What is Calcaneal Apophysitis?

A pophysitis occurs in the calcaneus when the heel of growth plate becomes severely inflamed. It is a condition that commonly affects children ages 8-14 often because the heel is not fully developed before vulnerable to repetitive stress. The condition is known as Sever's disease, which is a misnomer because it is not an actual disease. It is the most common form of foot pain in children, and can occur in one or both feet.

What Causes Calcaneal Apophysitis?

The vast majority of cases occurs from repetitive stress caused by sports. A child's growth plate is sensitive to the repeated pounding and running on hardened surfaces, which results in muscle strain and inflated tissue. Children involved in basketball, soccer and gymnastics are at highest risk.

There are other potential causes for Severs disease including obesity, biomechanical issues and a tightened Achilles' tendon.

Symptoms of Calcaneal Apophysitis

Symptoms of this painful condition include:

  • Pain in the bottom of the heel
  • Pain in the back of the heel
  • Limping caused by pain
  • Difficulty jumping and running
  • Walking on the toes

How is Severs Disease Diagnosed?

Calcaneal apophysitis is diagnosed through a variety of tests and exams. Foot and ankle doctors will typically conduct a verbal interview and a review of medical records. Typically an x-ray of the foot will be taken as well as possible laboratory tests.

How is Sever's Disease Treated?

There are a variety of treatment options for calcaneal apophysitis including:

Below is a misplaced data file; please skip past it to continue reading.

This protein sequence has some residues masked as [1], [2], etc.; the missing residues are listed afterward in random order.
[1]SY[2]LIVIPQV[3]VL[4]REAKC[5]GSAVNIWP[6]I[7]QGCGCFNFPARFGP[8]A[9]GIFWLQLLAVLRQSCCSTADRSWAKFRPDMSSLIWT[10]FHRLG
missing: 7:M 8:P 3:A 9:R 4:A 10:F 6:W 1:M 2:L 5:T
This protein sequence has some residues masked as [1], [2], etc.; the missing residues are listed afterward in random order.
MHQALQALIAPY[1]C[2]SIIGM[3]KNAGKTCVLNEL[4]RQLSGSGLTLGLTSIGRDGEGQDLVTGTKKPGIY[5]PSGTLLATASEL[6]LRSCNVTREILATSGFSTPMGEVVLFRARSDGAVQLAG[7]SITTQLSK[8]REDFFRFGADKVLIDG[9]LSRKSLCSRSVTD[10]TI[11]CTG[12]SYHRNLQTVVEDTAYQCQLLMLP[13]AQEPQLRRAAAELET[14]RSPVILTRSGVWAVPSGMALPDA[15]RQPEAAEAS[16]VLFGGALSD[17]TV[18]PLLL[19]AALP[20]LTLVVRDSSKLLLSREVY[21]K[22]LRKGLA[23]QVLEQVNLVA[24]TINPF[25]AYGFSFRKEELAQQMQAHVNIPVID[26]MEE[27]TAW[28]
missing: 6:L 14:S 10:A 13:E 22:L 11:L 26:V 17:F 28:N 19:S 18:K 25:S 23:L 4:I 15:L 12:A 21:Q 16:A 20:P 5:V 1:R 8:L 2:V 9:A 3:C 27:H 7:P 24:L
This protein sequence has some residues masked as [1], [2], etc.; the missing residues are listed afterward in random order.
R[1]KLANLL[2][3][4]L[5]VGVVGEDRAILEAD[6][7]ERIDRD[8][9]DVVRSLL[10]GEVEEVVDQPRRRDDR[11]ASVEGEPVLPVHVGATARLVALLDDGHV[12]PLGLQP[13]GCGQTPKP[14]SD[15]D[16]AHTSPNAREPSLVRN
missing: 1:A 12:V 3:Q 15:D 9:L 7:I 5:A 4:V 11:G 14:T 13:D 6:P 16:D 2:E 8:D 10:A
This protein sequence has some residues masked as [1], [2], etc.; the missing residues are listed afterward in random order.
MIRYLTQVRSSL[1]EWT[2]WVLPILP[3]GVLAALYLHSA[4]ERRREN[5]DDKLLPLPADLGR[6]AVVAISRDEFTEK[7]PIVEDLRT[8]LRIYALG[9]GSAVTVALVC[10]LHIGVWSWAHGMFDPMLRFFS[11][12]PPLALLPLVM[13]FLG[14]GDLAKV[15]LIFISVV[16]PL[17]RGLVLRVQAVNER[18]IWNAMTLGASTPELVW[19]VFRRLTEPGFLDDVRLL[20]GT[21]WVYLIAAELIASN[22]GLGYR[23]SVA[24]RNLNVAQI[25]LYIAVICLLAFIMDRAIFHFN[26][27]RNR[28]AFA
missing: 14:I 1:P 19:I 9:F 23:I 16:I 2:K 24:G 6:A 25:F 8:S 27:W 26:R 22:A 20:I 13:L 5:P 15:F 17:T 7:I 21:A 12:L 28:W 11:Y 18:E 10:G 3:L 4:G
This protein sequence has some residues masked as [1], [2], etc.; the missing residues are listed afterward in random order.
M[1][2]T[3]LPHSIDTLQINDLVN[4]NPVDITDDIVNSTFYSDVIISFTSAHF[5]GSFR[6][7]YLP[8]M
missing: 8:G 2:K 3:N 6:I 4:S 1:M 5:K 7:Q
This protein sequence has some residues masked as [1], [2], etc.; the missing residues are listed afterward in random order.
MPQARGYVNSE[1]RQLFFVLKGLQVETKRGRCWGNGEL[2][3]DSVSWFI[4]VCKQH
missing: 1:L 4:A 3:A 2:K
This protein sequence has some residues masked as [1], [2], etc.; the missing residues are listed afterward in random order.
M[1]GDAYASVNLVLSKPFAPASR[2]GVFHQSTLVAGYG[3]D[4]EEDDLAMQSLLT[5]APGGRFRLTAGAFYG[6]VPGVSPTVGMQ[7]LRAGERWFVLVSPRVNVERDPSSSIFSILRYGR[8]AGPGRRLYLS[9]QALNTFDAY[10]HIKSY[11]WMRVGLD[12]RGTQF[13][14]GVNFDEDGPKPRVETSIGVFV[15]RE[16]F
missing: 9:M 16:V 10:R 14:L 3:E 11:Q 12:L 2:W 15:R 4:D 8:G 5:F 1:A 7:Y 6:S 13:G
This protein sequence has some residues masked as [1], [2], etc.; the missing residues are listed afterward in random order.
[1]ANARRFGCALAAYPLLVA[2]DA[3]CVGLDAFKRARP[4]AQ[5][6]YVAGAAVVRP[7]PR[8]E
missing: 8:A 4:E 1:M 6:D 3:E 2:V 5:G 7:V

Reduction in activity – this is the most common first treatment option where children stop the activity that is causing the pain.

Heel support – heel support such as shoe inserts and orthotics can be used to provide cushioning.

Medication – non-steroidal anti-inflammatory medications such as ibuprofen can reduce inflammation.

Physical therapy – stretching can be effective at promoting healing in the inflamed area

How can the Problem be Prevented?

The condition can be preceded by minimizing risk factors such as overuse, obesity and wearing cleats. It is important for children to be monitored closely when engaging in strenuous activity involving running on hard surfaces. Proper fitting footwear with excellent cushioning should always be worn.

As children continue to grow it is quite possible the foot pain can return. Should your child experience repeated bouts of foot pain it is important to see a doctor right away for a proper diagnosis and ways to minimize risk of permanent injury.